Arsenic Trioxide Consolidation Allows Anthracycline Dose Reduction for Pediatric Patients With Acute Promyelocytic Leukemia: Report From the Children's Oncology Group Phase III Historically Controlled Trial AAML0631.

Publication Type:

Journal Article


Journal of clinical oncology : official journal of the American Society of Clinical Oncology, p.JCO2016716183 (2017)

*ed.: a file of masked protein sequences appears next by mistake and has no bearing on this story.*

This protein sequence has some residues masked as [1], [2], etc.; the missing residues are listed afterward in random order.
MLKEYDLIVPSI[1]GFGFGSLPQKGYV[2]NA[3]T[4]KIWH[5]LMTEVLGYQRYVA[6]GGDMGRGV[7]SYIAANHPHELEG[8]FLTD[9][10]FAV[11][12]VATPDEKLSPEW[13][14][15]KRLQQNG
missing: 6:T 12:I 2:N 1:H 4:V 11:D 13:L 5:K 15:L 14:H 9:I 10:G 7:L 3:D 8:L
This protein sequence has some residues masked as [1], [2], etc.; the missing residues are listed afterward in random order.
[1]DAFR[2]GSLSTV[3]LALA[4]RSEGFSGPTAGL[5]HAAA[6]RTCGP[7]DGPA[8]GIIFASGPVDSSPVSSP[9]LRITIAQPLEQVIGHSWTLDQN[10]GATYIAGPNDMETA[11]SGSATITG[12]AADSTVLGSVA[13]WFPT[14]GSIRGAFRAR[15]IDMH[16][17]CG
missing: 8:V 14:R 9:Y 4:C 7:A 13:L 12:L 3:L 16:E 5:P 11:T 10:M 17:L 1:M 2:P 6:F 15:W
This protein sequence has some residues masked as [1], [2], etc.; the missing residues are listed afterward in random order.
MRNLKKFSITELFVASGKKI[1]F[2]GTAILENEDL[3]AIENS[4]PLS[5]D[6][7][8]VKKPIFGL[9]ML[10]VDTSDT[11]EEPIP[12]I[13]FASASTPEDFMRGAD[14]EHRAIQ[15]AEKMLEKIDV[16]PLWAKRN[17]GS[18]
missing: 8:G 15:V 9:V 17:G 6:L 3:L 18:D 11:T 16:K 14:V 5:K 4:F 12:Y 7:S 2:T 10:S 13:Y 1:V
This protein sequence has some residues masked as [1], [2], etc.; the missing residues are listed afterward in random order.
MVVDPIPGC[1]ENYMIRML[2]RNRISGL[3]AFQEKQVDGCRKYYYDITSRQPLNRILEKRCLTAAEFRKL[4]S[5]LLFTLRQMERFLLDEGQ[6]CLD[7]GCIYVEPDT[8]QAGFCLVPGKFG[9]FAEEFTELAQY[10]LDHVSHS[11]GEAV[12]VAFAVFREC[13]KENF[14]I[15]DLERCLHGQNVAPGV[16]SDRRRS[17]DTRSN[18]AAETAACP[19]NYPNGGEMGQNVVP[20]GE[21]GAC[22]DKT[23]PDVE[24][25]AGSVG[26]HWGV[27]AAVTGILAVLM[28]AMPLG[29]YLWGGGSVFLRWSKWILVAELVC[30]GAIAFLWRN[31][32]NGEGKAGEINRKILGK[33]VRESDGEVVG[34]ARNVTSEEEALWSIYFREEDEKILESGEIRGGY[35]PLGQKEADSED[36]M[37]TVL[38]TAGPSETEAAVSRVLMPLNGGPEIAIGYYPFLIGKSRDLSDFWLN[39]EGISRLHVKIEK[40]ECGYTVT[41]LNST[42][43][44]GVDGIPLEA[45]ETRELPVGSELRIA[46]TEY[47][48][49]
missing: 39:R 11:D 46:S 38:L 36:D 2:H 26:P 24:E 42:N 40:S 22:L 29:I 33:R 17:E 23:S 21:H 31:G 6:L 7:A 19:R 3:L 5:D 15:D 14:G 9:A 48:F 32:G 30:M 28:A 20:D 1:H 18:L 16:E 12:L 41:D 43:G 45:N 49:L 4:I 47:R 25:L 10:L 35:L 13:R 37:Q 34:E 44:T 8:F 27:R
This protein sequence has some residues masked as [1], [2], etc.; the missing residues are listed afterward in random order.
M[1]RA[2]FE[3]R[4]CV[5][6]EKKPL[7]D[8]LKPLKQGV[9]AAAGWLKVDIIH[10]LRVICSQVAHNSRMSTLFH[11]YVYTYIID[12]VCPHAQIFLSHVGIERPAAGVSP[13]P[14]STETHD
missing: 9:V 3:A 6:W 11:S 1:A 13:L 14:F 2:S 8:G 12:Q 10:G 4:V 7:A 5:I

Purpose The Children's Oncology Group AAML0631 trial for newly diagnosed pediatric acute promyelocytic leukemia (APL) was a phase III historically controlled trial to determine the survival of patients receiving arsenic trioxide (ATO) consolidation and reduced doses of anthracyclines. Patients and Methods Patients age 2 to 21 years with de novo APL confirmed by PML-RARĪ± polymerase chain reaction were stratified as standard risk (SR) or high risk (HR) on the basis of diagnostic WBC count. All patients received all-trans retinoic acid (ATRA) during induction, each consolidation course, and maintenance. All patients received two cycles of ATO therapy during consolidation 1, an additional two (SR) or three (HR) consolidation courses that included high-dose cytarabine and anthracycline, and maintenance therapy comprising ATRA, oral methotrexate, and mercaptopurine. Results One hundred one patients (66 SR and 35 HR) were evaluable for outcome. The 3-year overall survival was 94%, and event-free survival (EFS) was 91%. For SR and HR patients with APL, the overall survival was 98% versus 86% ( P = .003), and EFS was 95% versus 83% ( P = .03), respectively. The EFS for SR patients in AAML0631 was noninferior to that of patients in the AIDA 0493 historical control, which used a significantly higher anthracycline dose and did not include ATO consolidation. Relapse risk for patients in AAML0631 from end consolidation 1 (after ATO treatment) was only 4% at 3 years and did not differ significantly between SR and HR patients. Conclusion ATO consolidation cycles were well tolerated in pediatric patients with APL and allowed significant reduction in cumulative anthracycline doses while maintaining excellent survival and a low relapse risk for both SR and HR patients with APL.